Private industry employers spent an average of $27.64 per hour worked for employee compensation in June 2010, the U.S. Bureau of Labor Statistics reported on September 8. Wages and salaries averaged $19.53 per hour worked and accounted for 70.6 percent of these costs, while benefits averaged $8.11 and accounted for the remaining 29.4 percent. Total compensation costs for state and local government workers averaged $39.74 per hour worked in June 2010. Total compensation costs for civilian workers, which include private industry and state and local government workers, averaged $29.52 per hour worked in June 2010.
Employer Costs for Employee Compensation (ECEC), a product of the National Compensation Survey, measures employer costs for wages, salaries and employee benefits for non-farm private and state and local government workers.
Private industry employer costs for retirement and savings benefits varied by occupational group. Private industry retirement and savings benefit costs for management, professional and related occupations were $1.89 per hour, or 3.9 percent of total compensation, in June 2010. Costs were lowest among service occupations, 21 cents or 1.5 percent of total compensation. Included in this amount were employer costs for defined benefit and defined contribution plans.
Civilian employer costs averaged $2.60 per hour worked for insurance benefits (life, health and disability insurance), or 8.8 percent of total compensation. In addition to insurance, the other benefit categories are: paid leave (vacation, holiday, sick leave and personal leave), which averaged $2.04 (6.9 percent of total compensation); supplemental pay (overtime and premium, shift differentials and non-production bonuses), which averaged 71 cents per hour worked (2.4 percent); retirement and savings, which averaged $1.31 per hour (4.4 percent); and legally required benefits (Social Security, Medicare, unemployment insurance and workers’ compensation), which averaged $2.30 per hour worked (7.8 percent).
Private industry employer costs for paid leave averaged $1.86 per hour worked (6.7 percent of total compensation), supplemental pay averaged 78 cents (2.8 percent), insurance benefits averaged $2.22 (8.0 percent), retirement and savings averaged 96 cents (3.5 percent) and legally required benefits averaged $2.29 (8.3 percent) per hour worked.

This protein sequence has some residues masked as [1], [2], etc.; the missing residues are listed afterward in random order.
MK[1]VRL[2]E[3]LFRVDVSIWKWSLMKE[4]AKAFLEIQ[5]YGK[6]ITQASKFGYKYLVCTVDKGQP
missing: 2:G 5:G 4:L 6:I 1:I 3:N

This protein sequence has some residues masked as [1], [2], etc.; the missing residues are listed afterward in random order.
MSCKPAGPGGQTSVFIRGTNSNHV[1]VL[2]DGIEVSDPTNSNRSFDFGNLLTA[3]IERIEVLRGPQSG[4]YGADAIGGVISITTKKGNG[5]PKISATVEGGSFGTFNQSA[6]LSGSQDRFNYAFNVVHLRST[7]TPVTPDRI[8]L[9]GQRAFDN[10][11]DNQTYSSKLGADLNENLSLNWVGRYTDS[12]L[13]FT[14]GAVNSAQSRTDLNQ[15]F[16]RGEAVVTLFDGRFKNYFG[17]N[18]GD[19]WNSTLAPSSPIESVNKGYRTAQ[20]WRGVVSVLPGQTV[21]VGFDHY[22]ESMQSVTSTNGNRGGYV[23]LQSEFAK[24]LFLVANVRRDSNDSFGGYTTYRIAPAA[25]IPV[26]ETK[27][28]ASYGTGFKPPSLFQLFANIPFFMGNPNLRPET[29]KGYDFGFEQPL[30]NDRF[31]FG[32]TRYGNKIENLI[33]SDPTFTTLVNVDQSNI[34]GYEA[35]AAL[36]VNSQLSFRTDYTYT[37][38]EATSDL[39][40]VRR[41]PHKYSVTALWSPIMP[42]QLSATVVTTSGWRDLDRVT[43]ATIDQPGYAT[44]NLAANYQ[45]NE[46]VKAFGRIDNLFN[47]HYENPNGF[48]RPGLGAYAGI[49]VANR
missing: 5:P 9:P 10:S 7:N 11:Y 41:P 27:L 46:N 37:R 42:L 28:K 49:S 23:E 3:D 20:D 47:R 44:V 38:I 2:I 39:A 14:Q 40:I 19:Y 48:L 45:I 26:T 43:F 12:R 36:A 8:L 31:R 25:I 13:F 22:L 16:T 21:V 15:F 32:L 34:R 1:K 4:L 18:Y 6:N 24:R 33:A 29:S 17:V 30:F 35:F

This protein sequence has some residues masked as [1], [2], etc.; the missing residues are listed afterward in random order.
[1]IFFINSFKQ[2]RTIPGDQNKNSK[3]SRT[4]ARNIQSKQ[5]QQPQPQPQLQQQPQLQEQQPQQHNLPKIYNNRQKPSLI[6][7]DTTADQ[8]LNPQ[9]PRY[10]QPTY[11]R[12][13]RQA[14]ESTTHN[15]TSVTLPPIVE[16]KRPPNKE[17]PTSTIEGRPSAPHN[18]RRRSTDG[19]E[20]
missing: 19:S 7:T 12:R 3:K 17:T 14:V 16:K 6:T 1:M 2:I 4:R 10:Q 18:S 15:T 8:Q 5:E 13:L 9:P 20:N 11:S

Retirement and savings costs in private industry
In June 2010, average costs in private industry for retirement and savings benefits were 96 cents per hour worked, or 3.5 percent of total compensation. The average cost per hour worked for defined benefit plans – retirement plans that typically specify a benefit based on age, years of service, and earnings – was 42 cents (1.5 percent of total compensation). The average cost for defined contribution plans – retirement plans usually based on employer contributions to individual employee accounts – was 54 cents (2.0 percent of total compensation). Employer costs for retirement and savings plans are affected by several factors, including the percentage of employees that participate in the plans offered by their employer. (The National Compensation Survey produces comprehensive data on the percentage of workers with access to and that participate in retirement plans. Data for March 2010 are available at http://www.bls.gov/news.release/pdf/ebs2.pdf).
Retirement and savings costs were higher, both in amount and as a proportion of total compensation, for union workers ($2.63 and 7.0 percent of total compensation) than for non-union workers (78 cents and 2.9 percent of total compensation). Defined benefit plan costs were significantly higher for union workers ($1.92 and 5.1 percent of compensation) than for nonunion workers (25 cents and 1.0 percent of compensation).
Retirement and savings costs were higher per hour worked in goods-producing industries ($1.50 and 4.6 percent of total compensation) than in service-providing industries (85 cents and 3.2 percent of total compensation). Within goods-producing industries, retirement and savings costs averaged $1.68 per hour in construction and $1.30 per hour in manufacturing. Costs in service-providing industries varied widely, ranging from 11 cents in leisure and hospitality to $1.63 in the information industry.
Retirement and savings costs increased, both in cost per hour worked and proportion of total compensation, with establishment size. Establishments with fewer than 50 workers averaged 52 cents (2.4 percent of total compensation), significantly less than establishments with 500 workers or more, averaging $1.97 (5.0 percent).